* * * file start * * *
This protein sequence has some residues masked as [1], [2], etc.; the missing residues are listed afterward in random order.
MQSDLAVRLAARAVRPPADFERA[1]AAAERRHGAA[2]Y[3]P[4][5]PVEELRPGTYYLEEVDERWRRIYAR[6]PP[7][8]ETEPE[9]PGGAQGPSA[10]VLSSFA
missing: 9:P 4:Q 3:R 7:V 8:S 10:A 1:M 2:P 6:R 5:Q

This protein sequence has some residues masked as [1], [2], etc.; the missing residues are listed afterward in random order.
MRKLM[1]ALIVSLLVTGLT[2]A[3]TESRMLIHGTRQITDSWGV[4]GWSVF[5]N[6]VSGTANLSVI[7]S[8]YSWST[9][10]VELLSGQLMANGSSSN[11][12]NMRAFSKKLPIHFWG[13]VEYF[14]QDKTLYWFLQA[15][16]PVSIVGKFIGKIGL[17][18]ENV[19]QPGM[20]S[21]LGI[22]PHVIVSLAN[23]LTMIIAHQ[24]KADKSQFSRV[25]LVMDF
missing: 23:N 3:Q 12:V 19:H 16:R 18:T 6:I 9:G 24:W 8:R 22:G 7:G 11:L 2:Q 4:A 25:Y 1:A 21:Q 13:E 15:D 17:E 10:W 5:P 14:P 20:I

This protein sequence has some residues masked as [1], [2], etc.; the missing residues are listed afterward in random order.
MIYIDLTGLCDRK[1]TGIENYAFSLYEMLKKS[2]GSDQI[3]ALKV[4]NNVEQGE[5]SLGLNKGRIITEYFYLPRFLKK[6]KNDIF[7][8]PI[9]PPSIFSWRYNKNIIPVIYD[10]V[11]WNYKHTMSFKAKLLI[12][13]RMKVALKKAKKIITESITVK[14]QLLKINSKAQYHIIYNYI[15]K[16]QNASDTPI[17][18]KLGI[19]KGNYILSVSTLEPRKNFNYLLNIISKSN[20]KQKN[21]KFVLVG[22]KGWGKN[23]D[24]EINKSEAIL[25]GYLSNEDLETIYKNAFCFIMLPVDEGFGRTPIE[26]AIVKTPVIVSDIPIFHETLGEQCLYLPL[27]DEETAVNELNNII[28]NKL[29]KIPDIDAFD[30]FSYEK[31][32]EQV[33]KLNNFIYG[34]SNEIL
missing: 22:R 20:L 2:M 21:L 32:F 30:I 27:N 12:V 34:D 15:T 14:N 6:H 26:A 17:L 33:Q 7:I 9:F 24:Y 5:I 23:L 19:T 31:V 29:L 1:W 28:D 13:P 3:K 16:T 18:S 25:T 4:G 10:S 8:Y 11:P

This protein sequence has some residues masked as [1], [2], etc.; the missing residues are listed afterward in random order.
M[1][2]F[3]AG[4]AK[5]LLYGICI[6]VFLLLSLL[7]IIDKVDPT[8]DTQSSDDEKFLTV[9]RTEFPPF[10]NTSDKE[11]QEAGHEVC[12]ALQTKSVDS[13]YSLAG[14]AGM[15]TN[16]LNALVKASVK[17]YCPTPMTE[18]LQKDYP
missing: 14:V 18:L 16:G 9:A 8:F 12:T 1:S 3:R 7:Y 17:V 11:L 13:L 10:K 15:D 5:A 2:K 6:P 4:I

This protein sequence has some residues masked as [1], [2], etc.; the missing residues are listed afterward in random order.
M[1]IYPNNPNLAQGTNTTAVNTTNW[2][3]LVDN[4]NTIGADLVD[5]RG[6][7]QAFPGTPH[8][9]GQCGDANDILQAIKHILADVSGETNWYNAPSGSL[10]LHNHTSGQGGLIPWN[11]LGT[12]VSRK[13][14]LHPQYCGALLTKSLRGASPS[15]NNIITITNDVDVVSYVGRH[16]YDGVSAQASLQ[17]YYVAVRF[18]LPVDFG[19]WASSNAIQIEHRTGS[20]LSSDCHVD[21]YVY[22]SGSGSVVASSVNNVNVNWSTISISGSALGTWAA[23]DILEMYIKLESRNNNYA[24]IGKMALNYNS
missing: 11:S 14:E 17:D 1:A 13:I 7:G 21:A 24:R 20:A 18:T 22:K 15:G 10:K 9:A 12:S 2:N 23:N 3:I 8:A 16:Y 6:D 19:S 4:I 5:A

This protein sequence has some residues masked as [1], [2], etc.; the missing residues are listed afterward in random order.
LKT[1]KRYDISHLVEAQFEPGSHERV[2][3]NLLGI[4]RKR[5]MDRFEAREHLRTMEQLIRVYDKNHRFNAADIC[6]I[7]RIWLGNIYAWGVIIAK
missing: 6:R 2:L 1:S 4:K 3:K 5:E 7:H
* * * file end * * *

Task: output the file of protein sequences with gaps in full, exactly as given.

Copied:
This protein sequence has some residues masked as [1], [2], etc.; the missing residues are listed afterward in random order.
MQSDLAVRLAARAVRPPADFERA[1]AAAERRHGAA[2]Y[3]P[4][5]PVEELRPGTYYLEEVDERWRRIYAR[6]PP[7][8]ETEPE[9]PGGAQGPSA[10]VLSSFA
missing: 9:P 4:Q 3:R 7:V 8:S 10:A 1:M 2:P 6:R 5:Q

This protein sequence has some residues masked as [1], [2], etc.; the missing residues are listed afterward in random order.
MRKLM[1]ALIVSLLVTGLT[2]A[3]TESRMLIHGTRQITDSWGV[4]GWSVF[5]N[6]VSGTANLSVI[7]S[8]YSWST[9][10]VELLSGQLMANGSSSN[11][12]NMRAFSKKLPIHFWG[13]VEYF[14]QDKTLYWFLQA[15][16]PVSIVGKFIGKIGL[17][18]ENV[19]QPGM[20]S[21]LGI[22]PHVIVSLAN[23]LTMIIAHQ[24]KADKSQFSRV[25]LVMDF
missing: 23:N 3:Q 12:V 19:H 16:R 18:T 6:I 9:G 24:W 8:R 22:G 7:G 11:L 2:Q 4:A 25:Y 1:A 21:Q 13:E 15:D 17:E 10:W 5:P 14:P 20:I

This protein sequence has some residues masked as [1], [2], etc.; the missing residues are listed afterward in random order.
MIYIDLTGLCDRK[1]TGIENYAFSLYEMLKKS[2]GSDQI[3]ALKV[4]NNVEQGE[5]SLGLNKGRIITEYFYLPRFLKK[6]KNDIF[7][8]PI[9]PPSIFSWRYNKNIIPVIYD[10]V[11]WNYKHTMSFKAKLLI[12][13]RMKVALKKAKKIITESITVK[14]QLLKINSKAQYHIIYNYI[15]K[16]QNASDTPI[17][18]KLGI[19]KGNYILSVSTLEPRKNFNYLLNIISKSN[20]KQKN[21]KFVLVG[22]KGWGKN[23]D[24]EINKSEAIL[25]GYLSNEDLETIYKNAFCFIMLPVDEGFGRTPIE[26]AIVKTPVIVSDIPIFHETLGEQCLYLPL[27]DEETAVNELNNII[28]NKL[29]KIPDIDAFD[30]FSYEK[31][32]EQV[33]KLNNFIYG[34]SNEIL
missing: 22:R 20:L 2:M 21:L 32:F 30:I 27:N 12:V 34:D 15:T 14:N 6:H 26:A 17:L 33:Q 7:I 9:F 24:Y 5:I 23:L 19:T 31:V 29:L 1:W 28:D 13:P 3:K 16:T 18:S 25:T 4:G 10:S 8:Y 11:P

This protein sequence has some residues masked as [1], [2], etc.; the missing residues are listed afterward in random order.
M[1][2]F[3]AG[4]AK[5]LLYGICI[6]VFLLLSLL[7]IIDKVDPT[8]DTQSSDDEKFLTV[9]RTEFPPF[10]NTSDKE[11]QEAGHEVC[12]ALQTKSVDS[13]YSLAG[14]AGM[15]TN[16]LNALVKASVK[17]YCPTPMTE[18]LQKDYP
missing: 14:V 18:L 16:G 9:A 8:F 12:T 1:S 3:R 7:Y 17:V 11:L 13:L 10:K 15:D 5:A 2:K 6:P 4:I

This protein sequence has some residues masked as [1], [2], etc.; the missing residues are listed afterward in random order.
M[1]IYPNNPNLAQGTNTTAVNTTNW[2][3]LVDN[4]NTIGADLVD[5]RG[6][7]QAFPGTPH[8][9]GQCGDANDILQAIKHILADVSGETNWYNAPSGSL[10]LHNHTSGQGGLIPWN[11]LGT[12]VSRK[13][14]LHPQYCGALLTKSLRGASPS[15]NNIITITNDVDVVSYVGRH[16]YDGVSAQASLQ[17]YYVAVRF[18]LPVDFG[19]WASSNAIQIEHRTGS[20]LSSDCHVD[21]YVY[22]SGSGSVVASSVNNVNVNWSTISISGSALGTWAA[23]DILEMYIKLESRNNNYA[24]IGKMALNYNS
missing: 11:S 14:E 17:D 1:A 13:I 7:G 21:A 24:R 20:A 18:T 22:K 15:G 10:K 9:A 12:S 2:N 23:N 3:I 8:A 16:Y 6:D 19:S 4:I 5:A

This protein sequence has some residues masked as [1], [2], etc.; the missing residues are listed afterward in random order.
LKT[1]KRYDISHLVEAQFEPGSHERV[2][3]NLLGI[4]RKR[5]MDRFEAREHLRTMEQLIRVYDKNHRFNAADIC[6]I[7]RIWLGNIYAWGVIIAK
missing: 6:R 2:L 1:S 4:K 3:K 5:E 7:H